We'll be running a moth trap each week throughout the year (weather pemitting) and I'm hoping to keep you updated with out progress every now and again.
I wasn't too optimistic about this first trap of the season because the temperature really dropped obvernight and I was scraping the ice of the windscreen this morning. However the early season moths are a hardy bunch. Anti-freeze must flow through their veins because we had 25 moths of 5 species in the trap last night. They included Common Quaker, Small Quaker, Clouded Drab and Hebrew Character (pictured below).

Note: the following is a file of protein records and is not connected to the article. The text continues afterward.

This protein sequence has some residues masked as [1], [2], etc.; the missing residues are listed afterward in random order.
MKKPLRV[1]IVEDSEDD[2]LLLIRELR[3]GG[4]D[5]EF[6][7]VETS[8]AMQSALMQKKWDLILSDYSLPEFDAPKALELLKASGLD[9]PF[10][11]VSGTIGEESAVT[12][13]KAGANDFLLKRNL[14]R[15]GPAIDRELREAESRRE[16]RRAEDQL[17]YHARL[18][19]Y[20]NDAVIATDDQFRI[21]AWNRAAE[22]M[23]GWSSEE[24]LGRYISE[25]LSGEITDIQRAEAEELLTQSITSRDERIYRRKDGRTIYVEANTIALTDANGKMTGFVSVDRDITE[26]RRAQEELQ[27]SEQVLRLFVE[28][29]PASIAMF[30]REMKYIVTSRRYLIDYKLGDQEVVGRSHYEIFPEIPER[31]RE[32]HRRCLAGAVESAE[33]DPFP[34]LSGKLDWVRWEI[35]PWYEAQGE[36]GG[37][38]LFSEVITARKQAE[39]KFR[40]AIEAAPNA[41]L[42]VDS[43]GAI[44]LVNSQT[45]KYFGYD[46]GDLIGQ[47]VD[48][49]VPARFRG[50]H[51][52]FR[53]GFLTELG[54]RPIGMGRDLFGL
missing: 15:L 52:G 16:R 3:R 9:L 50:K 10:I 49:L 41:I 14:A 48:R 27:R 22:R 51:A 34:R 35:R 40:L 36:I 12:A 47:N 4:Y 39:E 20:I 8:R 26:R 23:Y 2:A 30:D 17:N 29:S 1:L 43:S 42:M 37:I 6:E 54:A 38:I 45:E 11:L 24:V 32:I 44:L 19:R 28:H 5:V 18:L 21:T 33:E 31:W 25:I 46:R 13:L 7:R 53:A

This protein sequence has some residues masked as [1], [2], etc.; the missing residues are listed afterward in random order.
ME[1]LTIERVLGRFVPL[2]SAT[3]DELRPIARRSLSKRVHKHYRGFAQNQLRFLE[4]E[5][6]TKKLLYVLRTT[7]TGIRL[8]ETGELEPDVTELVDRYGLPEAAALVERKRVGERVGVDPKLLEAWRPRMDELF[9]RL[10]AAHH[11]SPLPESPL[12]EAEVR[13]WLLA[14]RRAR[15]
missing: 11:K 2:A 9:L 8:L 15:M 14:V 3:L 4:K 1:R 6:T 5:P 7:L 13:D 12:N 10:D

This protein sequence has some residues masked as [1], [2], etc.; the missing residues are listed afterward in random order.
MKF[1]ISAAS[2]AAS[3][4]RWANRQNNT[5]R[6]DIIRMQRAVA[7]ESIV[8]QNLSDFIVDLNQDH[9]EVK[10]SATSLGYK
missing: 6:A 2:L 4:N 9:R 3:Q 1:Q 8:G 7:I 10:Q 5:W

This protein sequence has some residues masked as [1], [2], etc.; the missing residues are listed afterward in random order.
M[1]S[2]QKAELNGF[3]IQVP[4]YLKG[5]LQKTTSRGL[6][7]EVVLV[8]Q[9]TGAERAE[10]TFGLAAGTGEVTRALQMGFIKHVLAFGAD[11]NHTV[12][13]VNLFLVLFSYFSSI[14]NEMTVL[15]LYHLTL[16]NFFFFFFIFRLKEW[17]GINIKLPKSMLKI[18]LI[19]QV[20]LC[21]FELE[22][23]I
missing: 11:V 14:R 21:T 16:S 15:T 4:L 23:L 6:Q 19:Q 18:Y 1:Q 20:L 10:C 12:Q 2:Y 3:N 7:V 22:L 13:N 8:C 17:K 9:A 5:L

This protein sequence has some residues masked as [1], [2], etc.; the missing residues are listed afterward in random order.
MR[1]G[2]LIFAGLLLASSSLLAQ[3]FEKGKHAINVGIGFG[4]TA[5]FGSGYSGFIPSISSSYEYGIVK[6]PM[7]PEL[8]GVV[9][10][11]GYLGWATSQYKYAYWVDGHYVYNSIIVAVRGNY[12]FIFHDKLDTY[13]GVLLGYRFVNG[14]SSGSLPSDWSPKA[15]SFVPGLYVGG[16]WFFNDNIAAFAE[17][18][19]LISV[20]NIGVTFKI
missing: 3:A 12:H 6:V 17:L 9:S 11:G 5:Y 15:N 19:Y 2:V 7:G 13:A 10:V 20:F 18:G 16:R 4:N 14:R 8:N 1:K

This week's Moth of The Week award must surely go to the gorgeous Oak Beauty. Five of these stunners certainly livened the moth trap with their patterned wings and feathered antennae. These moths fly early in the year (Feb-April) and are common across Sussex. As the name suggests their caterpillars munch on oaks but also feed on a wide range of other broadleaved trees too.
The scientific names of moths are all rather fanciful. In the case of the Oak Beauty its scientific name Biston strataria refers to the mythological founder of the Bistones; a warring, hedonistic tribe who dwelt between Mount Rhodope and the Aegean Sea. A bit like the Dothraki in Game of Thrones I'd imagine. Not quite sure what that has to do with this moth but the strataria part of its name means quilt and I'll concede that it does indeed look a bit quilty.